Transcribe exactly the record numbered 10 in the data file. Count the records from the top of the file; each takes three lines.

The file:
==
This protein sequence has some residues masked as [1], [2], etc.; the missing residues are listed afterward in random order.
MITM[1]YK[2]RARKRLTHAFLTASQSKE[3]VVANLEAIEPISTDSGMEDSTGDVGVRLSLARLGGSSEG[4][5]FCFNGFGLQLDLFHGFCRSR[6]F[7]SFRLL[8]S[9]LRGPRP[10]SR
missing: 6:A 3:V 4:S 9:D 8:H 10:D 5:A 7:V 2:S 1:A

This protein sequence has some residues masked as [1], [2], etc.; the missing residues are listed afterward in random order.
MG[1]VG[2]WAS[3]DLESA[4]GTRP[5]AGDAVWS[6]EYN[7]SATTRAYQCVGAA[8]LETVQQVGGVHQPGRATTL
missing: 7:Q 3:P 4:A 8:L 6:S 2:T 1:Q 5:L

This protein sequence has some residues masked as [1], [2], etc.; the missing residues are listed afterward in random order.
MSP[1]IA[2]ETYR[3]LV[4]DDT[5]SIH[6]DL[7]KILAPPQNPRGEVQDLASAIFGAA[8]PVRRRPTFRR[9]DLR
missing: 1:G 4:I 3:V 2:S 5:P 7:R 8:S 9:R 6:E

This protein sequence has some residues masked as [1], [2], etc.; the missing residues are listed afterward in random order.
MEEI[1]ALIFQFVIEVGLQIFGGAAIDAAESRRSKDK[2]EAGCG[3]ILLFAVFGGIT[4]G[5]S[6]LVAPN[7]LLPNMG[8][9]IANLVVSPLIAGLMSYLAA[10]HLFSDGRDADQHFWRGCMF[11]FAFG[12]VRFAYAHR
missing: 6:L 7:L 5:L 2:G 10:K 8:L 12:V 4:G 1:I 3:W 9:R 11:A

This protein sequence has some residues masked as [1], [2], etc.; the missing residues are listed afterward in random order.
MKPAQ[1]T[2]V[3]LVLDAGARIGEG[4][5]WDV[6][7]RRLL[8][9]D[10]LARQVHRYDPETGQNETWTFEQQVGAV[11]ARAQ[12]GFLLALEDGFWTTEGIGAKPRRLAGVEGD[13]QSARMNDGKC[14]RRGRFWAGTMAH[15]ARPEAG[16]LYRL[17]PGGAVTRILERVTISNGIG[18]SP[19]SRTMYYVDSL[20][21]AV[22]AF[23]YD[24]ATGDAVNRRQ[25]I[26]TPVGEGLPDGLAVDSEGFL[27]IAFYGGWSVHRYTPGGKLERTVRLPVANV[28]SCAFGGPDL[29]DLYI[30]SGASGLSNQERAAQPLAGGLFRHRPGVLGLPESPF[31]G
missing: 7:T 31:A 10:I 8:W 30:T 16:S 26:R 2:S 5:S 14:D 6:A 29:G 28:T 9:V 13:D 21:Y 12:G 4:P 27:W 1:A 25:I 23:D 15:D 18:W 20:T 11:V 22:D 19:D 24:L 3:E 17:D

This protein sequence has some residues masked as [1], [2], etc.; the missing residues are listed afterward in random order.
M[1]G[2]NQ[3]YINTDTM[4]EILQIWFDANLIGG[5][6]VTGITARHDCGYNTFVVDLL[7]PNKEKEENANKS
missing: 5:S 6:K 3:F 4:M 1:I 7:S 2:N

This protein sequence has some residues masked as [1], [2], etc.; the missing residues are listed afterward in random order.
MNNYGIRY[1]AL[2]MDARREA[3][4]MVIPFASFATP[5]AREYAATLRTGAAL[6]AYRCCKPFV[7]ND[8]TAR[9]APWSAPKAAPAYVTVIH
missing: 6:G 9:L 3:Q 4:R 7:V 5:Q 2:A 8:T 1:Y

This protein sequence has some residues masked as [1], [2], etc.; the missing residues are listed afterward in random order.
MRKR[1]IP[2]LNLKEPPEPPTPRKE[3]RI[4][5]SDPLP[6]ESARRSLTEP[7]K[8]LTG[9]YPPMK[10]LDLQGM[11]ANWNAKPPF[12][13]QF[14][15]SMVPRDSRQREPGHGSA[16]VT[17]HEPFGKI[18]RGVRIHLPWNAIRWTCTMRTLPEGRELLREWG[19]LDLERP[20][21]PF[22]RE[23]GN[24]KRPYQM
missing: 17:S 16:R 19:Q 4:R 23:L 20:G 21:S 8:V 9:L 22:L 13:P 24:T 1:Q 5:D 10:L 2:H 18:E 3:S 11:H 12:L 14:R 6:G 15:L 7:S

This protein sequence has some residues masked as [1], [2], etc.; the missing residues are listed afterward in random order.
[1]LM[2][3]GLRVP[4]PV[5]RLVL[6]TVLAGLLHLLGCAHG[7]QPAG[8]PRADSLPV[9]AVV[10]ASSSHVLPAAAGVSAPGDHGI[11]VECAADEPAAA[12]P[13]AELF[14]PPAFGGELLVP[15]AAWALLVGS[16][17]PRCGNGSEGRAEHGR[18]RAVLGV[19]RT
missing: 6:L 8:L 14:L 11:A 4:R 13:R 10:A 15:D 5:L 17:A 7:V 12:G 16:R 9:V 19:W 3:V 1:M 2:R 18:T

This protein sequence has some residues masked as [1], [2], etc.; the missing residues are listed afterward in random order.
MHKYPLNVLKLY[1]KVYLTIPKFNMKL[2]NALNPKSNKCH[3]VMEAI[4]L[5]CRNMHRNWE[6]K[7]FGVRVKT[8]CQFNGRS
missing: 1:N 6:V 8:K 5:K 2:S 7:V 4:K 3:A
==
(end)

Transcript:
This protein sequence has some residues masked as [1], [2], etc.; the missing residues are listed afterward in random order.
MHKYPLNVLKLY[1]KVYLTIPKFNMKL[2]NALNPKSNKCH[3]VMEAI[4]L[5]CRNMHRNWE[6]K[7]FGVRVKT[8]CQFNGRS
missing: 1:N 6:V 8:K 5:K 2:S 7:V 4:K 3:A